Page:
Any application running on Linux may request services like :
- Inter process communication
- I/O services
- Creating a new process
- Accessing system hardware etc
Note: The above list is not exhaustive.
The services listed above are all handled by Linux kernel. So, any application in Linux that requires any of these services has to request the Linux kernel to handle the request on its behalf. The request is handed over to kernel by calling corresponding system calls. System calls act as an interface between application and kernel.
Some examples of system calls include :
How system call works
- write() etc
The following points explain the operation of a system call on x86-32 hardware:
- From a programmer point of view, calling a system call is equivalent to calling any normal C function.
- Inside the Linux kernel, each system call has a number associated with it.
- The kernel expects all the information like system call number, the arguments to the system call etc to be present in CPU registers.
- A system call first invokes a C library wrapper function which does all this work of placing the information required to be placed in CPU registers. The system call number is placed in the register %eax.
- After doing the above work, the same wrapper function invokes a trap instruction 'int 0x80'. This instruction switches the processor mode from user mode to the kernel mode and executes the code kept at location 0x80.
Note : Starting with Linux kernel 2.6 and glibc 2.3.2 a faster mechanism of using the 'sysenter' instruction is followed to switch into the kernel mode.
- After the above step, now since the processor is in kernel mode, the kernel calls a general trap handler function system_call() to handle this trap.
- This handler function : Copies all the relevant information kept in the CPU registers onto the kernel stack, Validates the system call number, Uses the system call number to find the corresponding system call service routine from a table(sys_call_table) of service routines maintained by kernel and Calls the system call service routine with the arguments passed from the user space.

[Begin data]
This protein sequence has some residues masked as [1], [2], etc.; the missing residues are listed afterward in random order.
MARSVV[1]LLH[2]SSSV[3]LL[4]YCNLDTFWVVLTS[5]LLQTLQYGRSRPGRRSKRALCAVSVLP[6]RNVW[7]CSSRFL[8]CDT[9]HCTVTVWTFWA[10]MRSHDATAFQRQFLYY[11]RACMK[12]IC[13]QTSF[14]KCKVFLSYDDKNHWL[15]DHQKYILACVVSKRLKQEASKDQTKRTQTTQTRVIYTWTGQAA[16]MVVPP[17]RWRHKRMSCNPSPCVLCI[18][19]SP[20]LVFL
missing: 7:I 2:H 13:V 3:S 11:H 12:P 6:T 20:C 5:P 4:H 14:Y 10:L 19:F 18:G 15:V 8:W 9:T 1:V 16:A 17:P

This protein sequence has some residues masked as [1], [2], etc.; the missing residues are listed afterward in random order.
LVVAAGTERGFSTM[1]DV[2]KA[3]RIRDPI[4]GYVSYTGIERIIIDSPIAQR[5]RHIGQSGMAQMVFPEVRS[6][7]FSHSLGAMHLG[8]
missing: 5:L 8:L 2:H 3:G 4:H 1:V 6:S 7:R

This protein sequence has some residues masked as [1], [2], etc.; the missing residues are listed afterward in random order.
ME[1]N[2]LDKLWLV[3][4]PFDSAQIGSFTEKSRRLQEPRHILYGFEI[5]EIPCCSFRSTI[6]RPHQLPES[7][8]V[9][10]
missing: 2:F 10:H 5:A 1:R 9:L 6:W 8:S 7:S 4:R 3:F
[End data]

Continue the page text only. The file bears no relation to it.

- The system call service routine that is finally called by the trap handler first checks the validity of the arguments sent to it and then it does the actual work requested by the application.
- Once the system call service routine is done with its processing, the control is returned back to the trap handler function which returns the flow back to the wrapper function in the user-mode.
- Based on the return value from the trap handler, the wrapper function sets the 'errno' variable and returns -1 (in most of the cases) to indicate an error.
- The value of the 'errno' variable is assigned by negating the return value of the trap handler (returned to wrapper function).
- The application can use the strerror() API with 'errno' to get the error information in form of human readable string.
An example of using 'errno' and strerror() is given below :
int main(int argc, char *argv)
if(2 != argc)
printf("\n Usage : \n");
errno = 0;
fd = open(argv,O_RDWR);
if(-1 == fd)
printf("\n open() failed with errorno[%d] and error [%s]\n",errno, strerror(errno));
printf("\n Open() Successful\n");
If the above program is run with a file name that does not exist then following is the output :
$ ./open Linux
open() failed with errorno and error [No such file or directory]
So we see that on failure, errno is updated to value '2' and strerror() returns a human readable string "No such file or directory".